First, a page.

The Grapes of Wrath

8. Why does Art Spiegelman portray the paths as a swastika? How does this image express Vladek and Anja’s situation? [Include image on bottom left, p. 125]


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When Vladek and Anja must move around in hiding from the Germans, it seen that they walk a Swastika path as a symbol that though they are not captured and roaming “free,” the Germans are still following and looming over them, they are still in control, suggesting that wherever they go, they cannot escape the terror of the Holocaust camps. The silhouette of a factory-like building is seen in the distance, suggestive of the crematoriums of Auschwitz, silently stating that all roads lead to the ovens.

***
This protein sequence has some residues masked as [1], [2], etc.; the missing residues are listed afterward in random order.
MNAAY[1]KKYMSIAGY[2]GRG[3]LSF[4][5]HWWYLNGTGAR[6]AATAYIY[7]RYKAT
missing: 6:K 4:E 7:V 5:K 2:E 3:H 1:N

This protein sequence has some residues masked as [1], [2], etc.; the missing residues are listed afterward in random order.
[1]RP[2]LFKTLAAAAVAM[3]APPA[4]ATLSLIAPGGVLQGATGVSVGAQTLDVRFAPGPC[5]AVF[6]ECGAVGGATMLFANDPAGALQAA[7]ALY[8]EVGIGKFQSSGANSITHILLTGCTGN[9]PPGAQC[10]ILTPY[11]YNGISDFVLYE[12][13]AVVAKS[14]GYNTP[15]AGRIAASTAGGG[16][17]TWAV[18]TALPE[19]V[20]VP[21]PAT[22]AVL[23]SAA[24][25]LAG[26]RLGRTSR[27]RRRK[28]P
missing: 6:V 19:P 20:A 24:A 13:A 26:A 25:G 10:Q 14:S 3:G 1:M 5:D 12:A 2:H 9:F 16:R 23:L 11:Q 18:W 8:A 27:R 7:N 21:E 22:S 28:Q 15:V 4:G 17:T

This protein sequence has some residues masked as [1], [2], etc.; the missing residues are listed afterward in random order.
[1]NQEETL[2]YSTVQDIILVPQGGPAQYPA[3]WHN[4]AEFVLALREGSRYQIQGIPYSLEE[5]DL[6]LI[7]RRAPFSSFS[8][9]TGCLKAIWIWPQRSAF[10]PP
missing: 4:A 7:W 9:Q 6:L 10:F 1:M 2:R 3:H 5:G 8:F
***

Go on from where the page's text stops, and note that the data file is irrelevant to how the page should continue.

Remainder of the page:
The Swastika symbol is also seen in the background of some of the beginning frames, and in the background of one of the last frame to show that the Germans are in command, in domination, though Vladek and Anja have survived all other trials and tribulations. The Swastika is a motif throughout the novel foreshadowing the bad things to come. The first time the Swastika is noticed is when Vladek and Anja are on the train to their “honeymoon.” The train is symbolic of trying to escape, but never quite succeeding. Everywhere the Jewish go on the train, they encounter the predators, the Nazis.